Attention Web Users: Microsoft will soon drop support of Internet Explorer; if you are using IE to browse this website, please be advised that some components may not function properly. With that in mind, we advise that you become familiar with and begin using a browser such as Chrome, Firefox or Safari for a better user experience.

Court Tips

 

 

 

You have the right to represent yourself in court without a lawyer, but you are required to know and follow the court rules and the law.

If you are unsure of whether you need or want a lawyer, we suggest you get a brief consult with a lawyer before making your final decision. The Kentucky Lawyer Referral Service can assist you in finding a reputable legal professional to help answer your legal questions if their services are needed. This is a free service.

What is self-representation?

A person who goes to court without being represented by a lawyer is called "self-represented" or "pro se." Pro se is a Latin term that means "for oneself."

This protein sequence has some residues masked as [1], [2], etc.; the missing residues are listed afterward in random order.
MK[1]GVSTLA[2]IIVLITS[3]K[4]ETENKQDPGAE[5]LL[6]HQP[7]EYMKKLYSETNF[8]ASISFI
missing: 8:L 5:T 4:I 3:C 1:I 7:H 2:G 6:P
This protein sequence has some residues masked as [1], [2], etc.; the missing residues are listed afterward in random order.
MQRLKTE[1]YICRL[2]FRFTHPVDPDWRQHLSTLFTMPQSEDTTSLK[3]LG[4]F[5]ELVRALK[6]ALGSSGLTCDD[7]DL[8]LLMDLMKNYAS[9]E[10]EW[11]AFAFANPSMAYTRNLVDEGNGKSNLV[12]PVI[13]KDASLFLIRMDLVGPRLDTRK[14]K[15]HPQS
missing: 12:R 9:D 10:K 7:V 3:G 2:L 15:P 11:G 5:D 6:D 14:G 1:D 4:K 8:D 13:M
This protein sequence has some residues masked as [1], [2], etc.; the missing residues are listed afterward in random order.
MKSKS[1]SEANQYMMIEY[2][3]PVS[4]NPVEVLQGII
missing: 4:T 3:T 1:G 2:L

You need a lawyer if: (these are only examples)
  • You want legal advice
  • You do not fully understand papers you received from the other party side or from the court. (Court administration may be able to answer some questions for you)
  • You cannot afford to lose your case
  • You have a complicated case
  • You want to appeal a case
  • You are charged with a crime
  • You want to sue someone, but you don't know the legal theory or basis for your claim.
You may not need a lawyer if: (these are only examples)
  • You understand your case well enough to explain it to a judge;
  • You don't get overly nervous speaking in public, like a courtroom;
  • You are organized and keep accurate records;
  • You can write neatly or type;
  • You have time to prepare papers, make copies, learn the required steps, file papers with the court, do legal research and attend court hearings;
  • You have time to respond (right away) to papers you receive from the other party;
  • You are able to read, understand, and respond promptly to all papers you get from the Court;
  • Your case is relatively simple and no one will come forward to argue against what you want;
  • You are comfortable negotiating with the other side or their lawyer, if represented;
  • You speak, read, and write English well;
  • When you read state laws and court rules and cases, you understand what you have read.